Paul N. Lalley, Esq., Campbell Durrant, P.C. | August-September 2020
The enactment of the Families First Coronavirus Response Act (FFCRA) in March of 2020 was an extraordinarily speedy response by Congress – given the usually slow process of lawmaking – to the economic disruption caused by the COVID-19 pandemic. Congress tasked the United States Department of Labor (USDOL) with drafting regulations to implement two key components of the FFCRA: the Emergency Paid Sick Leave Act (EPSLA), and the Emergency Family and Medical Leave Expansion Act (EFMLEA). In fact, Congress allowed the USDOL to skip the usual prolonged agency rulemaking process and directed it to publish temporary regulations by April 1, 2020 – slightly more than two weeks from the FFCRA’s enactment.
The USDOL complied with Congress’ directive and published temporary FFCRA regulations on April 1, 2020 (the Rule). In doing so, the USDOL believed that part of its role was to harmonize portions of the EPSLA (which provides for limited paid sick leave due to certain pandemic-related conditions) with the EFMLEA (which provides for additional limited paid leave to care for a child due to pandemic-related school or child care closures), and to use the rulemaking process to further the legislative intent behind the FFCRA’s enactment – even when that meant disregarding specific legislative language.
The State of New York, however, filed a lawsuit in federal court to block portions of the Rule. Specifically, in State of New York v. USDOL, New York claimed that the USDOL’s regulations restricted paid leave eligibility in situations where the State believed that employees should be eligible. The USDOL exceeded its rulemaking authority, according to New York, when it used the Rule to modify language in the FFCRA and to create concepts in the regulations that the State argued were not supported by the legislation.
A federal district court judge agreed with the State of New York’s arguments and on August 3, 2020 declared portions of the Rule invalid. One portion of the Rule that the district court invalidated was the USDOL’s requirement that in order for a person to be eligible for paid FFCRA leave, there has to be work available from the employer for the person to perform – in effect, making furloughed employees ineligible for those benefits. The court concluded that the Rule went beyond the USDOL’s rulemaking power in making this “work availability” requirement a condition for paid leave benefits eligibility in all circumstances.
Another portion of the Rule that the district court invalidated is the expanded definition of “health care provider” whom employers can exclude from eligibility for FFCRA paid leave benefits (similar to the exclusion for “emergency responders”). The court found that the USDOL’s definition of “health care provider” was so broad that it would allow, for example, a university to exclude an English professor from eligibility for FFCRA benefits. It was beyond the USDOL’s rulemaking powers to define a “health care provider” so expansively that it excluded from coverage a number of employees who do not serve a health care role in any traditional sense.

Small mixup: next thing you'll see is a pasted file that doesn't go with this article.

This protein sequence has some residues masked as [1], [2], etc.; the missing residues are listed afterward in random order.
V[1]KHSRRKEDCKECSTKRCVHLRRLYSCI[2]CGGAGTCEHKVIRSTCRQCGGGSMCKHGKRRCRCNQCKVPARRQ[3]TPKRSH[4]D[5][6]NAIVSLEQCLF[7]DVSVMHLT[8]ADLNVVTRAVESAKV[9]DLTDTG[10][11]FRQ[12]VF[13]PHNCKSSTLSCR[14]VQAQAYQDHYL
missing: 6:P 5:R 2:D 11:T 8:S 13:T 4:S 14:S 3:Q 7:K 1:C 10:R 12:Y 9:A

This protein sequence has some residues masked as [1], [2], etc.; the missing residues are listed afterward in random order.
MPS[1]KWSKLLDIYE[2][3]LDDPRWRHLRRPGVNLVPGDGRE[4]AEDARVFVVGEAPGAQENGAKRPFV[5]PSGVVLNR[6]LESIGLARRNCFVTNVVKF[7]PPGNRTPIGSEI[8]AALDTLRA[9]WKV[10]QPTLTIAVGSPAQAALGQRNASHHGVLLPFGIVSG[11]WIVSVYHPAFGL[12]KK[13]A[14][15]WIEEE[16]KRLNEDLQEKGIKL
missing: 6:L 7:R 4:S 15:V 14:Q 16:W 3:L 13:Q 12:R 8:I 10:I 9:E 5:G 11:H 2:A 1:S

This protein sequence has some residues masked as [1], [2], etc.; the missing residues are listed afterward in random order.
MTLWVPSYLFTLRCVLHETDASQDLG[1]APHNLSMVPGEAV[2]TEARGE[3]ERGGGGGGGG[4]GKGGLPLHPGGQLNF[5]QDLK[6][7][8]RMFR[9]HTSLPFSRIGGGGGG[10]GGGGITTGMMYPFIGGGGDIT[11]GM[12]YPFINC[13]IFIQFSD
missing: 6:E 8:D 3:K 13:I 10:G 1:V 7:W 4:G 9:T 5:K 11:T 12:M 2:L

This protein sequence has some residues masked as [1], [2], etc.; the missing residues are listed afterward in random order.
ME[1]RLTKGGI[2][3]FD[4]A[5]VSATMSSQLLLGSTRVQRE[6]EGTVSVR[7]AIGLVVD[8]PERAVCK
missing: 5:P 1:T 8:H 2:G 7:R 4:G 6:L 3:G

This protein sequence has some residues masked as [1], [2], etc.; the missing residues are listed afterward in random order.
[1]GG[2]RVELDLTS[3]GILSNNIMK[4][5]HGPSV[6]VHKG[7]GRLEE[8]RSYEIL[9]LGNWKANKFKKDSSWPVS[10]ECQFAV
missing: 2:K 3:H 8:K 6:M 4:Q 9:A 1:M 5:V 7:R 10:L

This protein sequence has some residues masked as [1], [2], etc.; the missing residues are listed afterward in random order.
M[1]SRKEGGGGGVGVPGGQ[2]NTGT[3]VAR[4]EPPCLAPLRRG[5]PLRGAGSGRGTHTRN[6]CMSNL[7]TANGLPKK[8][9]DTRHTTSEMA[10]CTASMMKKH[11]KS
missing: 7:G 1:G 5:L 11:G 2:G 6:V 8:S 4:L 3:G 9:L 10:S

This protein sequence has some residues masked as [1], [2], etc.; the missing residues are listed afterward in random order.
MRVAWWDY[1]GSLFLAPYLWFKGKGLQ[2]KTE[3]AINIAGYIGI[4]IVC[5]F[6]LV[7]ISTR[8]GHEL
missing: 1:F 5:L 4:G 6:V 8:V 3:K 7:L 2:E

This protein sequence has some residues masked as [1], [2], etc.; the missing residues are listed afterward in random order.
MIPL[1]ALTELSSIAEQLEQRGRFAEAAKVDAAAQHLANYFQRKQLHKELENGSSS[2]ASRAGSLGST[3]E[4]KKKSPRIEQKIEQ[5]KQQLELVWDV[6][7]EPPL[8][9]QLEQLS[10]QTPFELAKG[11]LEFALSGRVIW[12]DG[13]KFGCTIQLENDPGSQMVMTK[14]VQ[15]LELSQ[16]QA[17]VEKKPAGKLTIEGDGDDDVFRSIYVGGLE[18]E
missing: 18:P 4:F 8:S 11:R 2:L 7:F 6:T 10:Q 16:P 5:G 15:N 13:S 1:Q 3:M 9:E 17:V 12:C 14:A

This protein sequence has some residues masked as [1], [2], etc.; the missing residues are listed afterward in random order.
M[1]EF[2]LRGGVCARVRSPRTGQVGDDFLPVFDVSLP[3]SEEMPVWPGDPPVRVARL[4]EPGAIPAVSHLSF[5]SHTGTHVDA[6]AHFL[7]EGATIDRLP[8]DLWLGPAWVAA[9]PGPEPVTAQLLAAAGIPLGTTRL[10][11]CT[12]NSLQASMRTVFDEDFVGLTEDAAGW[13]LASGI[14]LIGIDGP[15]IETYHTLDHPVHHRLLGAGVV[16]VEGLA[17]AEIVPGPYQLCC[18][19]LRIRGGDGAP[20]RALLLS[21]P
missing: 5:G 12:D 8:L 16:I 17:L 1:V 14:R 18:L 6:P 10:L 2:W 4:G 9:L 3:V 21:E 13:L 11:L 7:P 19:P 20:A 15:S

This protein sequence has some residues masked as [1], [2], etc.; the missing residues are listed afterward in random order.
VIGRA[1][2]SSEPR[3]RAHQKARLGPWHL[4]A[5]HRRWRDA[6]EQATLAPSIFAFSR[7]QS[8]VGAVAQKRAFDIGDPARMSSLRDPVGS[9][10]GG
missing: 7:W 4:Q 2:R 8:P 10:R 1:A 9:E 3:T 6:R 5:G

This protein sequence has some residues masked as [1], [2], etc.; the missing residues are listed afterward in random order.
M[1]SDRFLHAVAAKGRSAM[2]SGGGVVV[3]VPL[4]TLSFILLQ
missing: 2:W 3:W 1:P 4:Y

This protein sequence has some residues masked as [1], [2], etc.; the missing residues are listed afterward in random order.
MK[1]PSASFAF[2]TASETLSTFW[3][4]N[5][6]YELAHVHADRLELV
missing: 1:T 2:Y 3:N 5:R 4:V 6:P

New York’s lawsuit also challenged a provision of the Rule that an employee can use paid leave under the EPSLA and the EFMLEA on an intermittent basis only for circumstances where the employee does not present a health risk to their coworkers (such as when leave is needed to care for a child whose school is closed), and only when the employer has agreed to allow intermittent leave. The court upheld the Rule’s requirement that intermittent FFCRA leave could only occur in situations where the employee does not present a health risk to their coworkers, but it invalidated that part of the Rule that required the employer’s agreement as a precondition to use intermittent leave.
Finally, the court struck down the Rule’s requirement that employees provide documentation in support of a need for FFCRA leave when such leave is foreseeable before the start of the leave. The court found that the Rule’s documentation requirement was too strict when viewed against the more generous notice provisions of the FFCRA itself, which specifically mentions notice to the employer – in the case of leave under the EPSLA – after the first day of qualifying leave.
As of the writing of this article, the USDOL had not yet appealed the federal district court’s order, and there is some uncertainty whether it will do so and whether the decision applies outside of New York. As currently enacted, the EPSLA and the EFMLEA expire on December 31, 2020, so there is reason to wonder whether the USDOL will seek a stay of the district court’s ruling to keep the Rule in effect for the next four months, or if it will simply modify the Rule to comply with the federal court’s order. But the court’s ruling raises a point of caution for Pennsylvania public employers facing questions about employee eligibility for paid leave under the FFCRA, particularly as some school districts are opening with remote-only instruction and employees ask for paid leave (perhaps on an intermittent basis) to care for their children. (And for information on the most recent guidance from the USDOL on FFCRA benefits eligibility during remote and hybrid learning for school-age children, see Julie Aquino’s article on the Department’s recent FAQs). It is therefore strongly recommended that public employers consult with their labor and employment counsel to get the most up-to-date advice on what the FFCRA requires.